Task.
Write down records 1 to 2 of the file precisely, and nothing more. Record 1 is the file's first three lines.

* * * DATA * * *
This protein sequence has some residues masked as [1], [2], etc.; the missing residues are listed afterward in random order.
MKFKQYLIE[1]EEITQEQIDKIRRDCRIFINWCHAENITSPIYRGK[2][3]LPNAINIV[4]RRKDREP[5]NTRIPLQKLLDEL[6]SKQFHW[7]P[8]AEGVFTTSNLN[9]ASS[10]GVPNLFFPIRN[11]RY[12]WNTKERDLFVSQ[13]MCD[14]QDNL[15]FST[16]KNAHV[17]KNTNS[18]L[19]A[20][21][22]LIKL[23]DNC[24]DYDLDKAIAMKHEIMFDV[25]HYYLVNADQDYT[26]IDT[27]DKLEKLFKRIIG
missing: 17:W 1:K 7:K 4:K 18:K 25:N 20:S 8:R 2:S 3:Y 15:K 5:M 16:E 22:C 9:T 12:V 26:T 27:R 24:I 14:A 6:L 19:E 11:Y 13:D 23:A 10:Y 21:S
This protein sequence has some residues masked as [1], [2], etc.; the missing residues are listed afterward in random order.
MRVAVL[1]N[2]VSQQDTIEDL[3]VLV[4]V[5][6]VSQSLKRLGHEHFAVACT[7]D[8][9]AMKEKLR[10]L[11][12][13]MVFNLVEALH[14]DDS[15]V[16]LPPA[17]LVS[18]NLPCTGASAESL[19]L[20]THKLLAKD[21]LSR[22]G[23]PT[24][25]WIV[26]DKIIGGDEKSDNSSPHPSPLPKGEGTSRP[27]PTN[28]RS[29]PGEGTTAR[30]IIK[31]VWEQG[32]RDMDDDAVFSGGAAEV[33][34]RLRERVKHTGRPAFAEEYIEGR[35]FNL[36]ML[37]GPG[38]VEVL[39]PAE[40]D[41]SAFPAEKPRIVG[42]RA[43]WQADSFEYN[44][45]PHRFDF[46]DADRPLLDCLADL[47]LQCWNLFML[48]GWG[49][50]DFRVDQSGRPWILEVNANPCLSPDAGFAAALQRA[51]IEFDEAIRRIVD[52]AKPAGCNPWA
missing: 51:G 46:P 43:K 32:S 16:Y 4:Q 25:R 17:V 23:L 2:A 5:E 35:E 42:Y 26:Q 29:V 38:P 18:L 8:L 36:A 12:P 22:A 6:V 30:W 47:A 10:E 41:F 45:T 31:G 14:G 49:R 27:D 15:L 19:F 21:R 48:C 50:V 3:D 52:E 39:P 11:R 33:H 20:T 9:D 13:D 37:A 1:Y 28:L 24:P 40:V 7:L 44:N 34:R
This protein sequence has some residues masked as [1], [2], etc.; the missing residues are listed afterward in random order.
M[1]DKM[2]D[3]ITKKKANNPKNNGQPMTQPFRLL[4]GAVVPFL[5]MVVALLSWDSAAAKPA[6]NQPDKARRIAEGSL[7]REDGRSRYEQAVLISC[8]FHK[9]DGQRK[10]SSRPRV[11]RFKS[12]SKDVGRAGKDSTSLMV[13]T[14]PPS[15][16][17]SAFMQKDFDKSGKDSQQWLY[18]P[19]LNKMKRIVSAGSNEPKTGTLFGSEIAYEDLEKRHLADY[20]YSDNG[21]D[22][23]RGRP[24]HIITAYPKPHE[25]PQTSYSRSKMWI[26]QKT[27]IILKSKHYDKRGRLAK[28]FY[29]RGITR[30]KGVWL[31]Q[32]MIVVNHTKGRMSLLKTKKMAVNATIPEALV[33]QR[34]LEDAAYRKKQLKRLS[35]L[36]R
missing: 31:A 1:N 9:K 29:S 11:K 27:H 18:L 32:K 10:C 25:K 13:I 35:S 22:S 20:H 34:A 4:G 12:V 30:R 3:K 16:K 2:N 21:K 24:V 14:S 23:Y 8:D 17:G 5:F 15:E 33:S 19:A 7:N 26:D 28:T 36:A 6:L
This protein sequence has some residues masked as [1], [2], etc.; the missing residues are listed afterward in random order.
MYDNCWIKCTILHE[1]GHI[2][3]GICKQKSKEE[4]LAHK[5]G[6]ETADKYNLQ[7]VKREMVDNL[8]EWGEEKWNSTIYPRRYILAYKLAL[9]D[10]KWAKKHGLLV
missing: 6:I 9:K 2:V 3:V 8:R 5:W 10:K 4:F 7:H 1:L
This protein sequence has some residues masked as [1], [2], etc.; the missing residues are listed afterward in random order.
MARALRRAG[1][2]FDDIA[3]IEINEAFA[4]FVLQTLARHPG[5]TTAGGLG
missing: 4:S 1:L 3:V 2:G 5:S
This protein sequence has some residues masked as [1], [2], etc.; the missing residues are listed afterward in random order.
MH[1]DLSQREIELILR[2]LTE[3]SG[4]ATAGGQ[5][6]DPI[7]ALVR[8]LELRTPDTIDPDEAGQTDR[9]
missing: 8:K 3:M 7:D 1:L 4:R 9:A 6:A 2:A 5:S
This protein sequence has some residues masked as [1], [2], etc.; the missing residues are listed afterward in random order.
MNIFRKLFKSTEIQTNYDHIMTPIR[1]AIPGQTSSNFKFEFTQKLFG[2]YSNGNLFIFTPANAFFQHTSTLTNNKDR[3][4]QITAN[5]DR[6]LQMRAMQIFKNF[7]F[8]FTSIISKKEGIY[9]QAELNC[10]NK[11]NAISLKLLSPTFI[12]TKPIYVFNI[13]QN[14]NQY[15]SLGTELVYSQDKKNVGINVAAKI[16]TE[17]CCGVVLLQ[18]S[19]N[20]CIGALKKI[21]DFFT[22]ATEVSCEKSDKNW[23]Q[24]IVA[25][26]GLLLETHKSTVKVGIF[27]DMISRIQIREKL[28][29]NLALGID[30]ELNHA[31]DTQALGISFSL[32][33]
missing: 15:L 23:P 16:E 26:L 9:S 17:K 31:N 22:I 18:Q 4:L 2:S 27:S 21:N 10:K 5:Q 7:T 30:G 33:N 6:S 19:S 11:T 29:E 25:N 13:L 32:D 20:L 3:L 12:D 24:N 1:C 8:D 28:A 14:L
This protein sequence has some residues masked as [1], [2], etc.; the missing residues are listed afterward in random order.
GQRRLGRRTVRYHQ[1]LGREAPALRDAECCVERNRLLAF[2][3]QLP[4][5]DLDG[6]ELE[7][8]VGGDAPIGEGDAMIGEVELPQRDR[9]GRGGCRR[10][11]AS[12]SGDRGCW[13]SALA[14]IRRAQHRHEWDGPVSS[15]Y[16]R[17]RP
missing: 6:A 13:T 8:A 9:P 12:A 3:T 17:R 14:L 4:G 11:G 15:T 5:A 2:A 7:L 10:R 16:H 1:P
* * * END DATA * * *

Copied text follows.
This protein sequence has some residues masked as [1], [2], etc.; the missing residues are listed afterward in random order.
MKFKQYLIE[1]EEITQEQIDKIRRDCRIFINWCHAENITSPIYRGK[2][3]LPNAINIV[4]RRKDREP[5]NTRIPLQKLLDEL[6]SKQFHW[7]P[8]AEGVFTTSNLN[9]ASS[10]GVPNLFFPIRN[11]RY[12]WNTKERDLFVSQ[13]MCD[14]QDNL[15]FST[16]KNAHV[17]KNTNS[18]L[19]A[20][21][22]LIKL[23]DNC[24]DYDLDKAIAMKHEIMFDV[25]HYYLVNADQDYT[26]IDT[27]DKLEKLFKRIIG
missing: 17:W 1:K 7:K 4:K 18:K 25:N 20:S 8:R 2:S 3:Y 15:K 5:M 16:E 22:C 9:T 12:V 26:T 27:R 24:I 14:A 6:L 19:E 11:Y 13:D 23:A 10:Y 21:S
This protein sequence has some residues masked as [1], [2], etc.; the missing residues are listed afterward in random order.
MRVAVL[1]N[2]VSQQDTIEDL[3]VLV[4]V[5][6]VSQSLKRLGHEHFAVACT[7]D[8][9]AMKEKLR[10]L[11][12][13]MVFNLVEALH[14]DDS[15]V[16]LPPA[17]LVS[18]NLPCTGASAESL[19]L[20]THKLLAKD[21]LSR[22]G[23]PT[24][25]WIV[26]DKIIGGDEKSDNSSPHPSPLPKGEGTSRP[27]PTN[28]RS[29]PGEGTTAR[30]IIK[31]VWEQG[32]RDMDDDAVFSGGAAEV[33][34]RLRERVKHTGRPAFAEEYIEGR[35]FNL[36]ML[37]GPG[38]VEVL[39]PAE[40]D[41]SAFPAEKPRIVG[42]RA[43]WQADSFEYN[44][45]PHRFDF[46]DADRPLLDCLADL[47]LQCWNLFML[48]GWG[49][50]DFRVDQSGRPWILEVNANPCLSPDAGFAAALQRA[51]IEFDEAIRRIVD[52]AKPAGCNPWA
missing: 51:G 46:P 43:K 32:S 16:Y 4:Q 25:R 17:V 23:L 2:A 5:E 35:E 42:Y 26:Q 29:V 38:P 18:L 8:L 36:A 12:P 22:A 6:V 30:W 47:A 10:E 41:F 45:T 31:G 14:G 49:R 27:D 15:L 19:F 21:R 48:C 50:V 3:D 52:E 39:P 11:R 33:H 20:T 9:D 13:D 37:A 1:Y 28:L 24:P 40:V 7:L 44:N 34:R